Viral replication frequently leads to the accumulation of intracellular masses of virions or unassembled viral components in the cytoplasm or nucleus of the cell. These inclusion bodies often bear the name of the individual who discovered them – such as Guarnieri bodies in the cytoplasm of poxvirus infected cells, intranuclear Cowdry bodies in herpesvirus infected cells, and Negri bodies in cells infected with rabies virus. Before molecular diagnostic techniques were developed, inclusion bodies were important for identifying the agent of a viral disease – but do they have an important role in viral replication?
Toll-like receptor 3 (TLR3) is one of many cellular proteins that can ‘sense’ when a cell is infected by a virus. The protein recognizes RNA that is produced during viral infection, and then signals the cell to produce interferons (IFN). IFNs in turn induce the synthesis of many other cell proteins which have antiviral activities. TLRs and IFN are components of the innate immune system, the earliest defense against microbial invaders.
Normally a membrane protein, in cells infected with rabies virus TLR3 is relocated to Negri bodies, which also contain viral proteins and viral RNA. When levels of TLR3 are reduced in rabies-virus infected cells by RNA silencing, Negri bodies do not form, and viral yields are reduced. Therefore TLR3 is required for the formation of Negri bodies. Furthermore, mice lacking TLR3 are less susceptible to rabies virus infection. This result is somewhat counterintuitive, considering the role of TLR3 in detecting RNA virus infections and turning on the IFN system. However, it makes sense because rabies virus replication is reduced in the absence of TLR3.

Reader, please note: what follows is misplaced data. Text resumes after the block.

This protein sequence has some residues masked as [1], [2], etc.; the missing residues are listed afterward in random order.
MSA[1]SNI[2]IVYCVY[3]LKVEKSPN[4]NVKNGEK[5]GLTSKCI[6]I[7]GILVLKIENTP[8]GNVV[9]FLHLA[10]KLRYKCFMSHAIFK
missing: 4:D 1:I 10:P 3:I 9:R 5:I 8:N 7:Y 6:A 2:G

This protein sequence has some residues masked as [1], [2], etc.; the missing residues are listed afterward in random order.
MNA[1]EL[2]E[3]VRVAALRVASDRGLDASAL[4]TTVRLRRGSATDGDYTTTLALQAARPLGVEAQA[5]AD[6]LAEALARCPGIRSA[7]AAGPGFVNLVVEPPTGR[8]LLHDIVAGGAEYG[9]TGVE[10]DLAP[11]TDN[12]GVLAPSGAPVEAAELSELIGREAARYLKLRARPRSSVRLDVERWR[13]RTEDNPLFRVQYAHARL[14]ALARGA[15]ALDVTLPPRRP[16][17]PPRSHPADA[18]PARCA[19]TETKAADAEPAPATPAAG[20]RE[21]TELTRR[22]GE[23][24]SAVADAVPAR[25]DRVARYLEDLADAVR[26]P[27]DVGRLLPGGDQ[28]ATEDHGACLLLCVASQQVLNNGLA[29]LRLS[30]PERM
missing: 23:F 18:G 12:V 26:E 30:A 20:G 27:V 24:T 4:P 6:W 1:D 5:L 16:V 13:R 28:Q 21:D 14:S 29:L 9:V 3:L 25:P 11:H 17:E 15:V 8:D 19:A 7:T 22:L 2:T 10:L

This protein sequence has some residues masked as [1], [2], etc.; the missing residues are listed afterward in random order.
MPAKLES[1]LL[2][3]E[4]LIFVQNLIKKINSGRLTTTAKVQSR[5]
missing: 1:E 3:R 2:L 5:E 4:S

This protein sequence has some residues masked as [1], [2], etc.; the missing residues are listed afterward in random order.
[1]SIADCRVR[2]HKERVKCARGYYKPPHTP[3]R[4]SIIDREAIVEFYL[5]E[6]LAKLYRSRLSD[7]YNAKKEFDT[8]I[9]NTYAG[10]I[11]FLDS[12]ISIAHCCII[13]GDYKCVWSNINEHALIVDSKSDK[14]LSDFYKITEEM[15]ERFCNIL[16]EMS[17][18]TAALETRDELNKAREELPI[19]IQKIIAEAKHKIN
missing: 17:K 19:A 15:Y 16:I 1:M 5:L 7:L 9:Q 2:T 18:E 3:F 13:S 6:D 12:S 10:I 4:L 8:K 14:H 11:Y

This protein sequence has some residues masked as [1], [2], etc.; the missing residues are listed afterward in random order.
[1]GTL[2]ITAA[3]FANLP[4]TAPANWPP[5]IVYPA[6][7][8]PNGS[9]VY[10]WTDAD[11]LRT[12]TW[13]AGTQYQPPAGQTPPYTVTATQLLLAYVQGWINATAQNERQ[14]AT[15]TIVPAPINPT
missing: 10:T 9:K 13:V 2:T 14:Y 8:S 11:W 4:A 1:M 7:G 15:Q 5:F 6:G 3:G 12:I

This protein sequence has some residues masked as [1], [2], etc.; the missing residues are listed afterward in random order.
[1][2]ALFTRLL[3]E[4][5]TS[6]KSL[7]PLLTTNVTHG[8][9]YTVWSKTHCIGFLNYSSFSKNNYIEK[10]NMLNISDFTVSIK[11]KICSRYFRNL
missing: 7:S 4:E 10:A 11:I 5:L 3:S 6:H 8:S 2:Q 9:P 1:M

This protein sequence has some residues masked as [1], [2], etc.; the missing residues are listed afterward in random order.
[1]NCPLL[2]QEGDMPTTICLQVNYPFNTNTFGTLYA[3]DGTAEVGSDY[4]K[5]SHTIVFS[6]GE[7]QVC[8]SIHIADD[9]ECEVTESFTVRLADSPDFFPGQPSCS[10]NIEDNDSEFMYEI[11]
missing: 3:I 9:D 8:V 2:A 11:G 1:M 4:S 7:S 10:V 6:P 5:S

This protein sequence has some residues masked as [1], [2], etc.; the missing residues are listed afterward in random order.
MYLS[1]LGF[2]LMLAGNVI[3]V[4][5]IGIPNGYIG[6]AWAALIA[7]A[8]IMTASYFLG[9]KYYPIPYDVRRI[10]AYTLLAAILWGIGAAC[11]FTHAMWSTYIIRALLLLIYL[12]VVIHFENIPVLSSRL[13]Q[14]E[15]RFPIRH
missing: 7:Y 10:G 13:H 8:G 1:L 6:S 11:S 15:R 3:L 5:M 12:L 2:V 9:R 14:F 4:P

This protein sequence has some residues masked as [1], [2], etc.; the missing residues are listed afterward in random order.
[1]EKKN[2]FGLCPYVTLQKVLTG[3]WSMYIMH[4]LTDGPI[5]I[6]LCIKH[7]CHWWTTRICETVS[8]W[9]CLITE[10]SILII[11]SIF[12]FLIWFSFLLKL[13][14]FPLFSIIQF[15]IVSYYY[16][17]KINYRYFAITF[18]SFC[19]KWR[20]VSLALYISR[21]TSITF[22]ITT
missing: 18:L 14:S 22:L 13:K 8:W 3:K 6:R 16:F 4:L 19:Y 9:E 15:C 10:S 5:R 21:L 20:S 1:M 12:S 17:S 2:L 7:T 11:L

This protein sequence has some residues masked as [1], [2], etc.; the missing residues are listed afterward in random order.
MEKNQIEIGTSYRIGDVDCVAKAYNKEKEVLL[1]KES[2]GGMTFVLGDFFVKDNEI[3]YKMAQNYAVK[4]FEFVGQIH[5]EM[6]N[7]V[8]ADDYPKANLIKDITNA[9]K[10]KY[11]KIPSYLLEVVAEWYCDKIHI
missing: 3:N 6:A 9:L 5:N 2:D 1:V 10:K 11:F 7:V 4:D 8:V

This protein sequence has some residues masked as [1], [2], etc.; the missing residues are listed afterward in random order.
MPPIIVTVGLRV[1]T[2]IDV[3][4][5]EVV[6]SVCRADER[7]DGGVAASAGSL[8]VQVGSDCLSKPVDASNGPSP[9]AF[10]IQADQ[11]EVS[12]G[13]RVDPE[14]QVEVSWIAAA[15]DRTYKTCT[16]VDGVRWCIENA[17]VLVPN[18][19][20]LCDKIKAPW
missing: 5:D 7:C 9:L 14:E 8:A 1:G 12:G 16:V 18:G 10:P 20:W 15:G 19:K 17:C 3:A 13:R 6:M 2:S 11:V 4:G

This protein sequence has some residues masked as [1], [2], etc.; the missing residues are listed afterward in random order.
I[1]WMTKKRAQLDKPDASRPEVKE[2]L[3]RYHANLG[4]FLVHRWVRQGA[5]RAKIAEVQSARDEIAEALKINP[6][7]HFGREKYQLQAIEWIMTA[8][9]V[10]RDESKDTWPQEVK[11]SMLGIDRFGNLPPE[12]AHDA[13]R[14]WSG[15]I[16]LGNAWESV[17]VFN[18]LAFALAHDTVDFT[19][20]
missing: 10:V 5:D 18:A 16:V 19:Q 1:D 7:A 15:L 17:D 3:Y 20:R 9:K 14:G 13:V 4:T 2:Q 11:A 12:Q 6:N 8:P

Why would rabies virus replication depend upon TLR3? One possibility is that Negri bodies are essential ‘factories’ for the assembly of new virions. When Negri body formation is blocked by depleting TLR3, levels of virus production decrease. Sequestration of TLR3 in Negri bodies might also be a mechanism to prevent the protein from inducing the synthesis of IFN. Therefore the presence of TLR3 in Negri bodies has at least two important roles in rabies virus infection.
Negri bodies were first described in 1903 by Adelchi Negri, an Italian pathologist and microbiologist. He would be amazed to learn the important role played by these eponymous bodies in rabies virus replication.
Ménager, P., Roux, P., Mégret, F., Bourgeois, J., Le Sourd, A., Danckaert, A., Lafage, M., Préhaud, C., & Lafon, M. (2009). Toll-Like Receptor 3 (TLR3) Plays a Major Role in the Formation of Rabies Virus Negri Bodies PLoS Pathogens, 5 (2) DOI: 10.1371/journal.ppat.1000315